OT question about singers

I am working on a musical score that along from it’s cast of characters also has at times an onstage chorus. It somewhat appears to be a standard SATB chorus, with each voice getting it’s own staff. In the voices, Alto for instance, there are times that there are diads being sung (F and A, for instance). So a split part of sorts. If it was a violin part, I believe you would see stems up for one voice, stems down for the other. I started doing this, and realized that stems down could interfere with lyrics…

So, is it common to group the voices together in one stem, or would it make better sense to split the stems?


As far as opera is concerned, I know that tenors 1 have their own part, tenors 2 their own, and so on for sopranos, altos, baritones and basses. It might be useful to add some “players” here so that when you need to print the separate parts, each voice has its own part ! It takes room in the full score but might save you some time and trouble later. What do real engravers — I am yet only a real singer :wink: — think ?

Robby, the key factor here is polyphony. If they’re moving in homophony, then keep them stemmed together. If there is polyphonic movement or any rhythmic variation (e.g., half-note for alto 1, dotted quarter-eighth for alto 2) then split them up at least for those beats. No sense clogging up the score with downstems if the two voices are working together.

Hi Robby, if you don’t have a copy of Elaine Gould’s book “Behind Bars” I would highly recommend buying it. It is a fantastic resource for these kinds of questions.

Basically what Tony said. Reading the score as a singer is easier if you split the stems up and down for each voice. So if you have 2 alto voices in a row, the stems of alto 1 goes up, the stems of alto 2 goes down. Even if alto 2 sings higher than alto 1. Stems make it easier to follow the voice. At leat that’s what I’m used to after singing in choirs for nearly 2 decades.

Actually that contradicts Tony’s recommendation, and I agree with Tony (and Elaine Gould). There was another thread that touched on this very recently, and I can’t find it now.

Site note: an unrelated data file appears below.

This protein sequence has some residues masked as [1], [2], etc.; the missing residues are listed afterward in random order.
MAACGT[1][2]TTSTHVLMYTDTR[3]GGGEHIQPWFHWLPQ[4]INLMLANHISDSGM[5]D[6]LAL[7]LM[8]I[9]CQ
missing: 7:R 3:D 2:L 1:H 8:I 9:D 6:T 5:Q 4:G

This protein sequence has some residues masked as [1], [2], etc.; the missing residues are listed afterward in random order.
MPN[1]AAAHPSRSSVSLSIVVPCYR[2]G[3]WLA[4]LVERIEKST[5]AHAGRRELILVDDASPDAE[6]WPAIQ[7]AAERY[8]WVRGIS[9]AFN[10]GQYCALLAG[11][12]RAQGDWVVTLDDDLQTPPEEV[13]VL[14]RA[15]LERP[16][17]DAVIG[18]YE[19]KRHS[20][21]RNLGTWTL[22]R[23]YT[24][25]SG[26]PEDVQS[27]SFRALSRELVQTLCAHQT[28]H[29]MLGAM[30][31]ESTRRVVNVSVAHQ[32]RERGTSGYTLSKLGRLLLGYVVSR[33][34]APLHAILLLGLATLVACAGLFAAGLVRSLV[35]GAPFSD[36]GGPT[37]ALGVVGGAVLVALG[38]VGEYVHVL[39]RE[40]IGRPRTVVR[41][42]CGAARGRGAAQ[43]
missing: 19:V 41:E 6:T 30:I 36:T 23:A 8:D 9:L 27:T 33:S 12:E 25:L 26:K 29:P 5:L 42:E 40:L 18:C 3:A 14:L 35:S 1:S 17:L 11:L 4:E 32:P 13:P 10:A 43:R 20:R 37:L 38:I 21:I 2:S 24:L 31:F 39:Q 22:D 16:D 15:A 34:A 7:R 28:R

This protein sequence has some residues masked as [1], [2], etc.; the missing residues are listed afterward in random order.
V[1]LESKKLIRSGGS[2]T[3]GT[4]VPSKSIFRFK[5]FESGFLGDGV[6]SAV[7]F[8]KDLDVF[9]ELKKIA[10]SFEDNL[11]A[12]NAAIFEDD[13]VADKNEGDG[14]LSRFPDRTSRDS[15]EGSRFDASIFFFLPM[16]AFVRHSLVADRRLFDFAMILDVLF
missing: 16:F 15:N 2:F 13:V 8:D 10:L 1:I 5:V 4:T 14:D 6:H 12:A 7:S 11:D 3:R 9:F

I agree with Tony. I’ve worked in the choral field since 1989, and there’s been a shift over the years from SATB each on a separate line, to SA and TB on one staff each, which then creates problems with how to write multiple voices on one staff. It used to be much more common to have soprano stems up, alto stems down, and same for the men, but as Tony says, if they’re moving together rhythmically then they should share a stem. For sections where the parts are more independent, then of course you can switch to stems up/down. That’s what I’ve found easiest to typeset and read, in any case.

It really depends on the writing. I have edited many choral pieces over the years that I tried out in both closed and open score to compare. There are advantages to each. Particularly tricky in open score is when the composer intends for e.g. Sopranos & Altos to divide in 3 equal parts; then it’s easier for the middle people to follow their part without having to switch staves — but only if there’s a minimum of differing rhythms.

It also depends on how much rehearsal time you want to save. In your instance of separate staves per part, you shouldn’t have a problem with keeping the stems the same. In a closed score, these modern conventions of not splitting the stems are really not a convenience for singers, since the question will almost inevitably come up of how to divide (if it goes to three parts). Keep in mind that most singers spend most of their time reading from scores that were engraved 50+ years ago, so these kinds of shifts in style, while not really onerous, can slow things down.

Next question…

All of the voices I have used so far have key signatures, except for the baritone voice. Is this common practice that baritones don’t read with key signatures?


Here is the screen shot:
Screen Shot 2016-11-25 at 3.52.20 PM.png
What is odd for me, is that even with no key signature present, it tried acting like there was one. Every F natural I type in, it tried naming it E#.


No, it is not common practice at all ! Every kind of voice has the right to read with a key signature ^^

This is a bug in the voice instruments that we fixed very recently. The data for the old instrument types is incorrect in existing projects, but they’ll be OK in new scores. If you have existing scores that you need fixing up, zip them up and email them to me and I’ll do what I can to repair them.

PM-ing you the file now…


Guess .zip is not allowed in a PM. I’ll e-mail it now.